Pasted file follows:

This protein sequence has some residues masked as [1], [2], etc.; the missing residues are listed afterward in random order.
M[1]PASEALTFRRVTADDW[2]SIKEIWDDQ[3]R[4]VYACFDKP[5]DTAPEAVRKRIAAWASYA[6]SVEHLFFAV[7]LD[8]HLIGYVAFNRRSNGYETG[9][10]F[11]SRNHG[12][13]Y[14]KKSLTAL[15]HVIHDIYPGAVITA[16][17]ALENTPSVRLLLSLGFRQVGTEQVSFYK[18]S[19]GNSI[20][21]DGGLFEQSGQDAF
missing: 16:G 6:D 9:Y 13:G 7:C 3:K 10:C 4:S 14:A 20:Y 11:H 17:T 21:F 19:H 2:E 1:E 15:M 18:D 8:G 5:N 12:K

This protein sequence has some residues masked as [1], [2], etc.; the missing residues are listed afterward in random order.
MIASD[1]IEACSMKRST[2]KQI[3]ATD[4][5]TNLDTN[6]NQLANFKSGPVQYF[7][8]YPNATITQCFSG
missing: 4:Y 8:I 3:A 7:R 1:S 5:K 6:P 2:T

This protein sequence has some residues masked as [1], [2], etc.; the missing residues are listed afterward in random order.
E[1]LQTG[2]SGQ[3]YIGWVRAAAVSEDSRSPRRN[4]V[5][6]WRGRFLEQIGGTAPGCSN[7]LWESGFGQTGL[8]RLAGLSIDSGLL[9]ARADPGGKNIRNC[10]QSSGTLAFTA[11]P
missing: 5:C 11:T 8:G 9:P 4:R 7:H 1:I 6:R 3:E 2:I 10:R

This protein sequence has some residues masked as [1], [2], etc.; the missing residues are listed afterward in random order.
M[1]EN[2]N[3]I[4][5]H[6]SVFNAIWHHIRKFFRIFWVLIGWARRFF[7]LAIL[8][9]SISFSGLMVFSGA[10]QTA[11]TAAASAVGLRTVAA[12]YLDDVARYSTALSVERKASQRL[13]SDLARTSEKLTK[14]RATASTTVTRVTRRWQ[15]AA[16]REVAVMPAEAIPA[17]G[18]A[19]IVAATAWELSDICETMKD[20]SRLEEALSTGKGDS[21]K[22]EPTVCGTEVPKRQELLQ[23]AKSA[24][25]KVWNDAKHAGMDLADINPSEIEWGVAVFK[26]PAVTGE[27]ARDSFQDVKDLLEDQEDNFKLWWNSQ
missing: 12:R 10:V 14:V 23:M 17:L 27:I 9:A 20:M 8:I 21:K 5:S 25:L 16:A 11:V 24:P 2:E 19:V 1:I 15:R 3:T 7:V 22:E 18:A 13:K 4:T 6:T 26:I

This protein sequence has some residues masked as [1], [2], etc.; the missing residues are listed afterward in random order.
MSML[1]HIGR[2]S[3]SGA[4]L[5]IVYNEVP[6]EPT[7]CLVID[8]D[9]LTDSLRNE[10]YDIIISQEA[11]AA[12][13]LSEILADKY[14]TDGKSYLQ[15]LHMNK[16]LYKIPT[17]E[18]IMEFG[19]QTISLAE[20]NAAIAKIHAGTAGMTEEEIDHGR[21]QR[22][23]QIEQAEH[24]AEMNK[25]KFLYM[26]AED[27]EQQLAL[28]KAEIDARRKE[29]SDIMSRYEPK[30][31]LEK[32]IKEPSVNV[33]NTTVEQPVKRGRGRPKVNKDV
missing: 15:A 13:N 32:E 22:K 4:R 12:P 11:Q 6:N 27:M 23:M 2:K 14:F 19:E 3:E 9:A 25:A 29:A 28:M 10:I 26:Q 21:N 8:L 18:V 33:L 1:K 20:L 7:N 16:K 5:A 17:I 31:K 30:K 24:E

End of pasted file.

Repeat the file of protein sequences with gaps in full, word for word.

This protein sequence has some residues masked as [1], [2], etc.; the missing residues are listed afterward in random order.
M[1]PASEALTFRRVTADDW[2]SIKEIWDDQ[3]R[4]VYACFDKP[5]DTAPEAVRKRIAAWASYA[6]SVEHLFFAV[7]LD[8]HLIGYVAFNRRSNGYETG[9][10]F[11]SRNHG[12][13]Y[14]KKSLTAL[15]HVIHDIYPGAVITA[16][17]ALENTPSVRLLLSLGFRQVGTEQVSFYK[18]S[19]GNSI[20][21]DGGLFEQSGQDAF
missing: 16:G 6:D 9:Y 13:G 7:C 3:K 10:C 4:S 14:A 20:Y 11:H 17:T 21:F 19:H 2:E 1:E 15:M 18:D 8:G 5:N 12:K

This protein sequence has some residues masked as [1], [2], etc.; the missing residues are listed afterward in random order.
MIASD[1]IEACSMKRST[2]KQI[3]ATD[4][5]TNLDTN[6]NQLANFKSGPVQYF[7][8]YPNATITQCFSG
missing: 4:Y 8:I 3:A 7:R 1:S 5:K 6:P 2:T

This protein sequence has some residues masked as [1], [2], etc.; the missing residues are listed afterward in random order.
E[1]LQTG[2]SGQ[3]YIGWVRAAAVSEDSRSPRRN[4]V[5][6]WRGRFLEQIGGTAPGCSN[7]LWESGFGQTGL[8]RLAGLSIDSGLL[9]ARADPGGKNIRNC[10]QSSGTLAFTA[11]P
missing: 5:C 11:T 8:G 9:P 4:R 7:H 1:I 6:R 3:E 2:I 10:R

This protein sequence has some residues masked as [1], [2], etc.; the missing residues are listed afterward in random order.
M[1]EN[2]N[3]I[4][5]H[6]SVFNAIWHHIRKFFRIFWVLIGWARRFF[7]LAIL[8][9]SISFSGLMVFSGA[10]QTA[11]TAAASAVGLRTVAA[12]YLDDVARYSTALSVERKASQRL[13]SDLARTSEKLTK[14]RATASTTVTRVTRRWQ[15]AA[16]REVAVMPAEAIPA[17]G[18]A[19]IVAATAWELSDICETMKD[20]SRLEEALSTGKGDS[21]K[22]EPTVCGTEVPKRQELLQ[23]AKSA[24][25]KVWNDAKHAGMDLADINPSEIEWGVAVFK[26]PAVTGE[27]ARDSFQDVKDLLEDQEDNFKLWWNSQ
missing: 12:R 10:V 14:V 23:M 17:L 27:I 9:A 20:M 8:I 21:K 5:S 25:L 16:A 11:V 24:P 2:E 19:V 1:I 15:R 3:T 7:V 22:E 18:A 13:K 4:T 6:T 26:I

This protein sequence has some residues masked as [1], [2], etc.; the missing residues are listed afterward in random order.
MSML[1]HIGR[2]S[3]SGA[4]L[5]IVYNEVP[6]EPT[7]CLVID[8]D[9]LTDSLRNE[10]YDIIISQEA[11]AA[12][13]LSEILADKY[14]TDGKSYLQ[15]LHMNK[16]LYKIPT[17]E[18]IMEFG[19]QTISLAE[20]NAAIAKIHAGTAGMTEEEIDHGR[21]QR[22][23]QIEQAEH[24]AEMNK[25]KFLYM[26]AED[27]EQQLAL[28]KAEIDARRKE[29]SDIMSRYEPK[30][31]LEK[32]IKEPSVNV[33]NTTVEQPVKRGRGRPKVNKDV
missing: 15:A 13:N 32:E 22:K 4:R 12:P 11:Q 6:N 27:M 23:M 2:K 14:F 19:E 3:E 9:A 25:A 29:A 28:M 10:I 26:Q 21:N 8:L 18:V 33:L 1:K 20:L 7:N 16:K 5:A 17:I 31:K 30:K 24:E